The above story is based on materials provided by Lund University. Note: Materials may be edited for content and length.


Journal Reference:

  1. P. Buchhave, L. Minthon, H. Zetterberg, A. K. Wallin, K. Blennow, O. Hansson. Cerebrospinal Fluid Levels of -Amyloid 1-42, but Not of Tau, Are Fully Changed Already 5 to 10 Years Before the Onset of Alzheimer Dementia. Archives of General Psychiatry, 2012; 69 (1): 98 DOI: 10.1001/archgenpsychiatry.2011.155

Cite This Page:

Lund University. "Alzheimer's damage occurs early." ScienceDaily. ScienceDaily, 4 January 2012. <www.sciencedaily.com/releases/2012/01/120103135135.htm>.
Lund University. (2012, January 4). Alzheimer's damage occurs early. ScienceDaily. Retrieved December 20, 2014 from www.sciencedaily.com/releases/2012/01/120103135135.htm
Lund University. "Alzheimer's damage occurs early." ScienceDaily. www.sciencedaily.com/releases/2012/01/120103135135.htm (accessed December 20, 2014).

Share This


More From ScienceDaily



More Mind & Brain News

Saturday, December 20, 2014

Featured Research

from universities, journals, and other organizations


Featured Videos

from AP, Reuters, AFP, and other news services

Researchers Test Colombian Village With High Alzheimer's Rates

Researchers Test Colombian Village With High Alzheimer's Rates

AFP (Dec. 19, 2014) In Yarumal, a village in N. Colombia, Alzheimer's has ravaged a disproportionately large number of families. A genetic "curse" that may pave the way for research on how to treat the disease that claims a new victim every four seconds. Duration: 02:42 Video provided by AFP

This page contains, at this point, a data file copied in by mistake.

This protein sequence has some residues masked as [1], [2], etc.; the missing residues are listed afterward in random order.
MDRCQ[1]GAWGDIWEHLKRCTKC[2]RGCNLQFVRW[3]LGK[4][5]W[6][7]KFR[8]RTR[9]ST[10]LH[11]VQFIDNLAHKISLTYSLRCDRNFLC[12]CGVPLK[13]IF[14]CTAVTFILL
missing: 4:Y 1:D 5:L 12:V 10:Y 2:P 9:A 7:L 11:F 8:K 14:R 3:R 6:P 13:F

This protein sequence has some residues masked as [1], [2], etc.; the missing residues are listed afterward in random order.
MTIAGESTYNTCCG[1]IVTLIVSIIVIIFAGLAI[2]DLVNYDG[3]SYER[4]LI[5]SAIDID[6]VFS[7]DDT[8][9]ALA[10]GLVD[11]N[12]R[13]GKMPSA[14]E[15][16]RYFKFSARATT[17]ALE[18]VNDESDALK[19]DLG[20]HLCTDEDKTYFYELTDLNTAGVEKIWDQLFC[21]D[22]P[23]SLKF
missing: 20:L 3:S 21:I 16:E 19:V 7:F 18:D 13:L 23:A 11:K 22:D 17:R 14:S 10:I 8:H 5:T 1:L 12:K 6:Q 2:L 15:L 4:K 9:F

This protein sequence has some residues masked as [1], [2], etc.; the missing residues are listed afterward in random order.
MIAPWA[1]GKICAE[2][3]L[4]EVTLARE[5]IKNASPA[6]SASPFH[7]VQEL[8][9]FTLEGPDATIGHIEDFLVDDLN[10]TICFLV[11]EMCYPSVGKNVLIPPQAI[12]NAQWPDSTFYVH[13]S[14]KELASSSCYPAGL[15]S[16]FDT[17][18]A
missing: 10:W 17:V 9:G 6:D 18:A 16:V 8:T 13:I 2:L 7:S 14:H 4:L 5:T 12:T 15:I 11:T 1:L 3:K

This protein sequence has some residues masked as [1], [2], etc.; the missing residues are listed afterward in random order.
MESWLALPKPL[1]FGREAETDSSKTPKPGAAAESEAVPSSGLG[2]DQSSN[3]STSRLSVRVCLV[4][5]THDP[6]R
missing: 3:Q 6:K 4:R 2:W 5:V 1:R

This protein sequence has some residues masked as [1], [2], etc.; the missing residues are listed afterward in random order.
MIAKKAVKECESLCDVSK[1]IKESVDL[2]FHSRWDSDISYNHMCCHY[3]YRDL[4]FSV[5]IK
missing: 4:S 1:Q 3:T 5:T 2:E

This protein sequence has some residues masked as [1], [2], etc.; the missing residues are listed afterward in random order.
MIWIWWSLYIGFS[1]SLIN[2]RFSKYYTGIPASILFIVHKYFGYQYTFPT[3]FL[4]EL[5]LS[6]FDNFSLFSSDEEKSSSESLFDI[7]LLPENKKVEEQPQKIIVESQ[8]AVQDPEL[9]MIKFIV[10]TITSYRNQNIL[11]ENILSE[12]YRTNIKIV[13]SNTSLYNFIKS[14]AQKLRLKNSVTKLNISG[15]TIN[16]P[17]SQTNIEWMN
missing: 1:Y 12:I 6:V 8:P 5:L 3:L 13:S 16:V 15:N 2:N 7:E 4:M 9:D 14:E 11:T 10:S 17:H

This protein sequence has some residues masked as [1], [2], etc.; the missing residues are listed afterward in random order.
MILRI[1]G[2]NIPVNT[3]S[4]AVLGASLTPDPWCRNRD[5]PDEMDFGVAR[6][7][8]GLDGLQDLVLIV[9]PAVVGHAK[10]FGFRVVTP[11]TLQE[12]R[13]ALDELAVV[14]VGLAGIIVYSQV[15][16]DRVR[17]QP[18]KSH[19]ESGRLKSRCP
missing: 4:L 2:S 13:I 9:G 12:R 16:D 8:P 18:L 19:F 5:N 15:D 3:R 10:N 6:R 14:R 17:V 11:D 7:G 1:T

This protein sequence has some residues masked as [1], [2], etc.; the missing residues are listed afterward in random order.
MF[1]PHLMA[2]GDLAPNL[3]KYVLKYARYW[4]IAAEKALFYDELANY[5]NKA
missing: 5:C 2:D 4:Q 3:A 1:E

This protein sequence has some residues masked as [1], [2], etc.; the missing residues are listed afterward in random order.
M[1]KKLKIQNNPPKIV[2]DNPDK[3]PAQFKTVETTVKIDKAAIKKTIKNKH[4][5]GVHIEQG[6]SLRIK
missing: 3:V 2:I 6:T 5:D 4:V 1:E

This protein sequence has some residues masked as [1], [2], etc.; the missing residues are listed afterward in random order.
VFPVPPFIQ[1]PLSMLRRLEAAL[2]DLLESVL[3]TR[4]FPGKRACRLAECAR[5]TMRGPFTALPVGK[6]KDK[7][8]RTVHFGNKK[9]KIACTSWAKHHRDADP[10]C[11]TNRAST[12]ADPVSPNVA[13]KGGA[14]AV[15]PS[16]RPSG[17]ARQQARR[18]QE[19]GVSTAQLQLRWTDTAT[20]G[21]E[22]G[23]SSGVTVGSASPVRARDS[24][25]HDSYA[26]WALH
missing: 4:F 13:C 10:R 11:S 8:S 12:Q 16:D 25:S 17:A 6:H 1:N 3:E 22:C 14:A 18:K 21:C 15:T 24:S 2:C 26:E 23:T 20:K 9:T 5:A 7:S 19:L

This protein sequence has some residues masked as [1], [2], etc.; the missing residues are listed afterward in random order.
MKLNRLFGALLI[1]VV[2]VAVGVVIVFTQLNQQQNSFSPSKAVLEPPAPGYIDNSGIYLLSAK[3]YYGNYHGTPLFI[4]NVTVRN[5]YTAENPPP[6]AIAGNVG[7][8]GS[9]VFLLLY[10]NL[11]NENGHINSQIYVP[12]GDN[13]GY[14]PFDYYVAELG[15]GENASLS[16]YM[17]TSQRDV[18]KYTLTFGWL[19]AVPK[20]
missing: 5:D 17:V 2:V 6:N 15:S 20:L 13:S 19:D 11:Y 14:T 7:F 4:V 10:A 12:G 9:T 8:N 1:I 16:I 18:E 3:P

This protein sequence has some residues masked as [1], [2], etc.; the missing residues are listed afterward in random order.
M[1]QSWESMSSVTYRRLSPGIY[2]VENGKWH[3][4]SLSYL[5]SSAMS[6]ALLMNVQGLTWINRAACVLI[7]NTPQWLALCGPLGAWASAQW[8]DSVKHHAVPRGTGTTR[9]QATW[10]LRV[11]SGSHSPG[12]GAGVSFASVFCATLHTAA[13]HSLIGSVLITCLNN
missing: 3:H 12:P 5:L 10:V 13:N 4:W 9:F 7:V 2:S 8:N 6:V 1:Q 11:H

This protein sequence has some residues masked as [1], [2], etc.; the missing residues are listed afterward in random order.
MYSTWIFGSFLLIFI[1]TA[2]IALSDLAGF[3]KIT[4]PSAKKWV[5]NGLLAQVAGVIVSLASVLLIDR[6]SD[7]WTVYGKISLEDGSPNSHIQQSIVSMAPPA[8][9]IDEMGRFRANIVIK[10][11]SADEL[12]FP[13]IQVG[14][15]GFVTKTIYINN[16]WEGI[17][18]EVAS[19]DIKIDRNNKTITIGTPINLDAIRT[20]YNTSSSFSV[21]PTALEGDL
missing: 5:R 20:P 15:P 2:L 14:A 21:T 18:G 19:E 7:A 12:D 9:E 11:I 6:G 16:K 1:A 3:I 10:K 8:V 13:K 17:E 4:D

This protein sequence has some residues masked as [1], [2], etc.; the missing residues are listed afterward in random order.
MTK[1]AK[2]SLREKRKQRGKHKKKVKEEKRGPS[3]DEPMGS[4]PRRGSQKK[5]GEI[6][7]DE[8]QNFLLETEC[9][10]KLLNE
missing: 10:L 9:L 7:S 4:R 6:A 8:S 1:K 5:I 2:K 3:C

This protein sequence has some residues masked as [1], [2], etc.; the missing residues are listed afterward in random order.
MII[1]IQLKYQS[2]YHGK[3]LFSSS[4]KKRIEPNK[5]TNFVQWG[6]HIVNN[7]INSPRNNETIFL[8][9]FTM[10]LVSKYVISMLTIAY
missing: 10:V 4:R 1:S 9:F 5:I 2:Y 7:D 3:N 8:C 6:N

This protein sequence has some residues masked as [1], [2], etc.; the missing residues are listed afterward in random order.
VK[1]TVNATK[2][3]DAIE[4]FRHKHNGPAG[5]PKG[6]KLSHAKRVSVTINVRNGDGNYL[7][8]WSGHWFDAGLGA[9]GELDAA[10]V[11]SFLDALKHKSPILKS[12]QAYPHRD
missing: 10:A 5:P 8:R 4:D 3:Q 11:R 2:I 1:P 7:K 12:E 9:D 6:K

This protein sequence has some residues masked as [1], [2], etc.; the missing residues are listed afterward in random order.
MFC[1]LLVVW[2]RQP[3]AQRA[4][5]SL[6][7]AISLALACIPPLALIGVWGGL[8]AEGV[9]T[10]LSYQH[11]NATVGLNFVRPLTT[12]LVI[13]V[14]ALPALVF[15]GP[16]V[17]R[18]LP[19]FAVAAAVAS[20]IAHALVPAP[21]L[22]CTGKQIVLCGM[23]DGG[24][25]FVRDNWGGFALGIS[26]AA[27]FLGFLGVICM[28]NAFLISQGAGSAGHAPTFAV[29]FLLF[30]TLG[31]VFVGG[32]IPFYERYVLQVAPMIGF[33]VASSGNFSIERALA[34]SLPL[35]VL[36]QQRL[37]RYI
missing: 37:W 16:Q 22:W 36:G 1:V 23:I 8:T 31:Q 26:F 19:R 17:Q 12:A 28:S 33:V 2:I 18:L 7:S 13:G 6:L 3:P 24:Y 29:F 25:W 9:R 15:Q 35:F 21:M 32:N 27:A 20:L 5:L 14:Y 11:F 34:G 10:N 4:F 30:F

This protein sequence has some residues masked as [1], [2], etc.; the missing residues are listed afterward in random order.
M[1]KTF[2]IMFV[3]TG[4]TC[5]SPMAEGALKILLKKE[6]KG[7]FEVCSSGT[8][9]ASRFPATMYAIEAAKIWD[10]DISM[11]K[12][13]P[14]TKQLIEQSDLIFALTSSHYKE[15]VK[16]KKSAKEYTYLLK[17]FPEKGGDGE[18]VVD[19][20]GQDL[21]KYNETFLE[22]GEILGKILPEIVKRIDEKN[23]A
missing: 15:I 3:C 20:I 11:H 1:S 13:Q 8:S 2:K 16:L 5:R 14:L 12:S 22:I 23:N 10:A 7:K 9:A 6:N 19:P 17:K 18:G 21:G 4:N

Powered by NewsLook.com
Double-Amputee Becomes First To Move Two Prosthetic Arms With His Mind

Double-Amputee Becomes First To Move Two Prosthetic Arms With His Mind

Buzz60 (Dec. 19, 2014) A double-amputee makes history by becoming the first person to wear and operate two prosthetic arms using only his mind. Jen Markham has the story. Video provided by Buzz60
Powered by NewsLook.com
Prenatal Exposure To Pollution Might Increase Autism Risk

Prenatal Exposure To Pollution Might Increase Autism Risk

Newsy (Dec. 18, 2014) Harvard researchers found children whose mothers were exposed to high pollution levels in the third trimester were twice as likely to develop autism. Video provided by Newsy
Powered by NewsLook.com
Yoga Could Be As Beneficial For The Heart As Walking, Biking

Yoga Could Be As Beneficial For The Heart As Walking, Biking

Newsy (Dec. 17, 2014) Yoga can help your weight, blood pressure, cholesterol and heart just as much as biking and walking does, a new study suggests. Video provided by Newsy
Powered by NewsLook.com

Search ScienceDaily

Number of stories in archives: 140,361

Find with keyword(s):
Enter a keyword or phrase to search ScienceDaily for related topics and research stories.

Save/Print:
Share:

Breaking News:

Strange & Offbeat Stories


Health & Medicine

Mind & Brain

Living & Well

In Other News

... from NewsDaily.com

Science News

Health News

Environment News

Technology News



Save/Print:
Share:

Free Subscriptions


Get the latest science news with ScienceDaily's free email newsletters, updated daily and weekly. Or view hourly updated newsfeeds in your RSS reader:

Get Social & Mobile


Keep up to date with the latest news from ScienceDaily via social networks and mobile apps:

Have Feedback?


Tell us what you think of ScienceDaily -- we welcome both positive and negative comments. Have any problems using the site? Questions?
Mobile: iPhone Android Web
Follow: Facebook Twitter Google+
Subscribe: RSS Feeds Email Newsletters
Latest Headlines Health & Medicine Mind & Brain Space & Time Matter & Energy Computers & Math Plants & Animals Earth & Climate Fossils & Ruins